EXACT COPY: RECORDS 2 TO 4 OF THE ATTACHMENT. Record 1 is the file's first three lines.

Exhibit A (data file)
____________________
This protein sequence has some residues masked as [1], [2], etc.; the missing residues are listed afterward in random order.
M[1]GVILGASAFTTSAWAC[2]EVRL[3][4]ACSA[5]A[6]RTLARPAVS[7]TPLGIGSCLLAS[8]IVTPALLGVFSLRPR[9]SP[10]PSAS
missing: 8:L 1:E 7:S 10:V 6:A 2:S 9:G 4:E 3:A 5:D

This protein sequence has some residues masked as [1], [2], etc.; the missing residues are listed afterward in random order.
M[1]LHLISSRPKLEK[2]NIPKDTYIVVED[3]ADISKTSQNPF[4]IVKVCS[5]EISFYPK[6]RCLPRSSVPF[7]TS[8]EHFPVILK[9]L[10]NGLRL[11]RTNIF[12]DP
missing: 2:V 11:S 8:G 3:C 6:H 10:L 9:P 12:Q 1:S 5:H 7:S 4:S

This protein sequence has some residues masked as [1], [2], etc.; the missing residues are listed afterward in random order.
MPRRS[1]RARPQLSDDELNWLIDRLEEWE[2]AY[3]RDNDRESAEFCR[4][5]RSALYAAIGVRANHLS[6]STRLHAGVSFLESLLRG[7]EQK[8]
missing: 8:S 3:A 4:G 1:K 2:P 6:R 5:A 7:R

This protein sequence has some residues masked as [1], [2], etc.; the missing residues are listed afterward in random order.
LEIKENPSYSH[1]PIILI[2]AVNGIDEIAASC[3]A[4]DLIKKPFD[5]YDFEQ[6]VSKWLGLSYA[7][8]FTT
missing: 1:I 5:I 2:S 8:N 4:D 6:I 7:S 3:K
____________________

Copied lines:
This protein sequence has some residues masked as [1], [2], etc.; the missing residues are listed afterward in random order.
M[1]LHLISSRPKLEK[2]NIPKDTYIVVED[3]ADISKTSQNPF[4]IVKVCS[5]EISFYPK[6]RCLPRSSVPF[7]TS[8]EHFPVILK[9]L[10]NGLRL[11]RTNIF[12]DP
missing: 2:V 11:S 8:G 3:C 6:H 10:L 9:P 12:Q 1:S 5:H 7:S 4:S

This protein sequence has some residues masked as [1], [2], etc.; the missing residues are listed afterward in random order.
MPRRS[1]RARPQLSDDELNWLIDRLEEWE[2]AY[3]RDNDRESAEFCR[4][5]RSALYAAIGVRANHLS[6]STRLHAGVSFLESLLRG[7]EQK[8]
missing: 8:S 3:A 4:G 1:K 2:P 6:R 5:A 7:R

This protein sequence has some residues masked as [1], [2], etc.; the missing residues are listed afterward in random order.
LEIKENPSYSH[1]PIILI[2]AVNGIDEIAASC[3]A[4]DLIKKPFD[5]YDFEQ[6]VSKWLGLSYA[7][8]FTT
missing: 1:I 5:I 2:S 8:N 4:D 6:I 7:S 3:K